By Kevin Kelley
Rocky River native Martin Savidge was one of seven journalists and media professionals inducted into the Press Club of Cleveland’s Journalism Hall of Fame Oct. 27.
A dinner and induction ceremony was held for the honorees Oct. 27 at Cuyahoga Community College’s Corporate College East in Warrensville Heights.
A 1976 graduate of Rocky River High School, Savidge reported for WJW-TV for many years before moving on to CNN, NBC News and the public television world news broadcast “World Focus.” He’s currently working as a freelance reporter for CNN.
During his remarks, Savidge thanked a high school communications teacher for piquing his interest in media.
“That just started it for me,” Savidge said. “That was what made me realize there’s a job out there and I might be able to do this job.”
Savidge also thanked his fellow Cleveland area journalists for their influence.
“I grew up with a lot of you,” Savidge told the dinner audience. I either read the things you wrote or I listed to the things you reported on radio or watched you on television. Some of you photographed me as I went about my 11 years (in Cleveland.)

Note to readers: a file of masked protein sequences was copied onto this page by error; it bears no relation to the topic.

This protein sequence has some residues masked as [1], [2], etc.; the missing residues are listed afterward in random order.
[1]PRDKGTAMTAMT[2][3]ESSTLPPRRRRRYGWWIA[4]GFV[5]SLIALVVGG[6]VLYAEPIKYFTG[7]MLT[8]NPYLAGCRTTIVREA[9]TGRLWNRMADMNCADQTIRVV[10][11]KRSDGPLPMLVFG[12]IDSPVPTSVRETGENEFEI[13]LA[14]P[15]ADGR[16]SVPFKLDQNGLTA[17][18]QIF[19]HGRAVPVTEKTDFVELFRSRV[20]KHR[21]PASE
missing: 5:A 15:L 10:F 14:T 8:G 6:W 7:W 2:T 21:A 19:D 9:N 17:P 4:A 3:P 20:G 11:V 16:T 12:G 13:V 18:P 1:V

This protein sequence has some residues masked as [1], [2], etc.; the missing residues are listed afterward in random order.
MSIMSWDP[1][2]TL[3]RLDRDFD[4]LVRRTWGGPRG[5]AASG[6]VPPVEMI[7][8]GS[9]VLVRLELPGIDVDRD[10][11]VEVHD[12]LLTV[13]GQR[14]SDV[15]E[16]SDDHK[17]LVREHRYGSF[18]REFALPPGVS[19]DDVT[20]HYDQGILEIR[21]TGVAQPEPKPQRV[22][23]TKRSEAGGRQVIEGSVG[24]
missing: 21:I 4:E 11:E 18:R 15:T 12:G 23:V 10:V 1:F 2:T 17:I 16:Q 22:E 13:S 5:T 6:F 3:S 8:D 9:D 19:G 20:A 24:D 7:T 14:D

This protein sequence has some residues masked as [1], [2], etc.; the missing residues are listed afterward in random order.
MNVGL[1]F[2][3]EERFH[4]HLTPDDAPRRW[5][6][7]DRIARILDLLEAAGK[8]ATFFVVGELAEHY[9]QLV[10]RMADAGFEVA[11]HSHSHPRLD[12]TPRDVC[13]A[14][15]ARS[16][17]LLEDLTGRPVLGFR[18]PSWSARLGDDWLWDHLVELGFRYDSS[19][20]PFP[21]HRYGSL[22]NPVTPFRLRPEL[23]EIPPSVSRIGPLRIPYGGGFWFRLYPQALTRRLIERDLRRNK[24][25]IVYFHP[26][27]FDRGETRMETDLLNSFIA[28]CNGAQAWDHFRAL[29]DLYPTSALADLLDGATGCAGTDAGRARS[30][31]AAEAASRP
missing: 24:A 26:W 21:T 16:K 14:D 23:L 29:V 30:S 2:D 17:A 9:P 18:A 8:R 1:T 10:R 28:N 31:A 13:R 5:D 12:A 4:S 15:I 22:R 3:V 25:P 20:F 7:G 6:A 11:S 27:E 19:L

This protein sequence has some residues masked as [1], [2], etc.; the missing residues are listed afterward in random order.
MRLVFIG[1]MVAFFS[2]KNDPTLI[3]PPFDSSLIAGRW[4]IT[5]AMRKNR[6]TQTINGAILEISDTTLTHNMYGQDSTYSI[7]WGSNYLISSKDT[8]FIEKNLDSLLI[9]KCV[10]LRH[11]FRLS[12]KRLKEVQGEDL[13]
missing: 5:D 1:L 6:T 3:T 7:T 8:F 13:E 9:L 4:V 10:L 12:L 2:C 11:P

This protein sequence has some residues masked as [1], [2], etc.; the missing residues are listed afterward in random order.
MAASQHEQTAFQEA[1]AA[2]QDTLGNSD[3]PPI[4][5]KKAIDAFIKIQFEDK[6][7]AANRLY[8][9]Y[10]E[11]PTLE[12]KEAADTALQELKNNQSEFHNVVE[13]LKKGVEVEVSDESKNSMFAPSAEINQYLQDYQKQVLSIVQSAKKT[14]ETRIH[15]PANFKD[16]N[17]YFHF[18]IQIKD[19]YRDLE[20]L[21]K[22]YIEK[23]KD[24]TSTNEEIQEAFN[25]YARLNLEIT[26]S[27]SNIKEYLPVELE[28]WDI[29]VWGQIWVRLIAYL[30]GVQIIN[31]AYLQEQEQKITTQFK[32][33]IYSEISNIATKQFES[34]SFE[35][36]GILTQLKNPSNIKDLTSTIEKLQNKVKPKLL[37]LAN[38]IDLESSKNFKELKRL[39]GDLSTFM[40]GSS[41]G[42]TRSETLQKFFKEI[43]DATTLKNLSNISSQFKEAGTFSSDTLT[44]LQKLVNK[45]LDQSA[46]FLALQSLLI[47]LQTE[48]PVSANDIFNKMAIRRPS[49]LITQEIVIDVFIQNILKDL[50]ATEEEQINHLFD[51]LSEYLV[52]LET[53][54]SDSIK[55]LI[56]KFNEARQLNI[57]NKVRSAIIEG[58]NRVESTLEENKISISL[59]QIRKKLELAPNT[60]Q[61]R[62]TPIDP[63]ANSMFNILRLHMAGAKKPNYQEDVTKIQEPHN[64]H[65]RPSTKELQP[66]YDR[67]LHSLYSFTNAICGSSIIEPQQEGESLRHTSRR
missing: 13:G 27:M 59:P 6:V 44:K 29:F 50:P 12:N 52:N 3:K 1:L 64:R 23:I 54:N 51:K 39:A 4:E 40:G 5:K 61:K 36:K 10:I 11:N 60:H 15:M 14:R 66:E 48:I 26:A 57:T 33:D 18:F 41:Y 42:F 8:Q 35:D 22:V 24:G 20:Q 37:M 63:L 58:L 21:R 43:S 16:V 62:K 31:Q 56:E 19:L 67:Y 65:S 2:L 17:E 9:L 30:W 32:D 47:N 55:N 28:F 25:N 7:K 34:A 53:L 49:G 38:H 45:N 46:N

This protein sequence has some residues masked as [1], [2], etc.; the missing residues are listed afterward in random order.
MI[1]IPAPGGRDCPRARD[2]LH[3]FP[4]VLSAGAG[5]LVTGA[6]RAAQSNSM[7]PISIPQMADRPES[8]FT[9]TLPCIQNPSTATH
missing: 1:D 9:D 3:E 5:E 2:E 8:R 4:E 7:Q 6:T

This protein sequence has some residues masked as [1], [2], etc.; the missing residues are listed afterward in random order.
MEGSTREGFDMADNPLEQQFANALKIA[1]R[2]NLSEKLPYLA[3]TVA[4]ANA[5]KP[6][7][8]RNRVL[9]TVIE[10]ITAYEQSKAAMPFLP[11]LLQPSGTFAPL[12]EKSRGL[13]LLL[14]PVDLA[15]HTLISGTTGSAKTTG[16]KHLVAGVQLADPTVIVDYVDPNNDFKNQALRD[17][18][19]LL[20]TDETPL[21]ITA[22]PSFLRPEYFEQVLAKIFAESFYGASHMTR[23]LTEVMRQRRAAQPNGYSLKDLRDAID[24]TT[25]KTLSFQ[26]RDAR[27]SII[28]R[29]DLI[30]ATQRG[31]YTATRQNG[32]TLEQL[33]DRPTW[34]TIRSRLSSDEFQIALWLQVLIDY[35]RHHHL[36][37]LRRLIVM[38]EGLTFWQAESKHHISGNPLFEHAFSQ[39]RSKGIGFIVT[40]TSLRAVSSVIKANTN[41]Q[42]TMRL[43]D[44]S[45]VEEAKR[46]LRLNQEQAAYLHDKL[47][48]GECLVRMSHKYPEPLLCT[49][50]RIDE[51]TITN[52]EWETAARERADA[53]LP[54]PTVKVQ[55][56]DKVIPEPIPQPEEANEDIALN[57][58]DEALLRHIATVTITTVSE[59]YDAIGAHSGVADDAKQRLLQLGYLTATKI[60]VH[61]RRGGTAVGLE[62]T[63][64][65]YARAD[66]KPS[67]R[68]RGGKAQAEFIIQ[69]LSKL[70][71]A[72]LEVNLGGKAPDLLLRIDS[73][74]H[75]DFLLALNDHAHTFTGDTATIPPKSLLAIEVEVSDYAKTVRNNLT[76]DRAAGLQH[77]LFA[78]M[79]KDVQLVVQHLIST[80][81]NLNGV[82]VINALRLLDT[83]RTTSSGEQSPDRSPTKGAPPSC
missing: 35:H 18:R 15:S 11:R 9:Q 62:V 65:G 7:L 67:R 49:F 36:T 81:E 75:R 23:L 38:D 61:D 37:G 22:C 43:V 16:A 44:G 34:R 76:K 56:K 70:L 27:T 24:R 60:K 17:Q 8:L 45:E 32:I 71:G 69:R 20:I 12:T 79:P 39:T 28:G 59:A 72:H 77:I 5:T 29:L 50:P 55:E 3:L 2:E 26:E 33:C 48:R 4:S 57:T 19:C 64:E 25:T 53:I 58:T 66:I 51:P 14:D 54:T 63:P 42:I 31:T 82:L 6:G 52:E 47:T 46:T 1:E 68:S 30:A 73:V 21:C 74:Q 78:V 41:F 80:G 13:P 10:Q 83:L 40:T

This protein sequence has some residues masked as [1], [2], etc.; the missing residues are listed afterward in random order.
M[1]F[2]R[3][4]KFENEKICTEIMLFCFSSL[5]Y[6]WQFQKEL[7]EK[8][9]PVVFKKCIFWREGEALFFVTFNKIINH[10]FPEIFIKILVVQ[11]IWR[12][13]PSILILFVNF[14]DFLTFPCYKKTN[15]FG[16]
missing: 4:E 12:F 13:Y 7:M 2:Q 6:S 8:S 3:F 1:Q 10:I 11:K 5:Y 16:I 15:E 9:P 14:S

“The words that you either printed or spoke or delivered on camera made me realize that there was so much I could do with the job I have.”
He also thanked those in the audience, without whom, he acknowledged, he wouldn’t have a job.
Savidge also thanked his wife of 21 years, Blis, for enduring the times he has had to go away on dangerous assignments in war zones.
In an introductory video, longtime Cleveland broadcast journalist Virgil Dominic called Savidge a great writer.
“I’ve never never seen anyone who has a greater command of the English language than Martin Savidge,” Dominic said.
Former Cleveland anchorman Tim Taylor said Savidge is the best live, breaking news reporter in the last quarter century, especially when reporting from war zones.
Joining Savidge in the Journalism Hall of Fame this year were Plain Dealer reporter Joanna Connors, Crain’s Cleveland Business Editor Mark Dodosh, former TV and radio reporter Eileen Korey, antique expert Terry Kovel and her late husband, Ralph Kovel, and 50-year Industry Week Magazine veteran John Teresko. The late Jack Graney, who broadcast Cleveland Indians games on the radio in the 1930s, ’40s and ’50s, received the Hall of Fame’s Pioneer Award.
The Press Club of Cleveland is an organization for print and broadcast journalists and editors, public relations and advertising professionals, and those who work with them. The club serves its members by providing social and educational opportunities, promoting excellence in journalism, and preserving the history of journalism in Northeast Ohio.
(To view Savidge’s remarks at the Journalism Hall of Fame induction dinner and the introductory video, go to westlifenews.com.)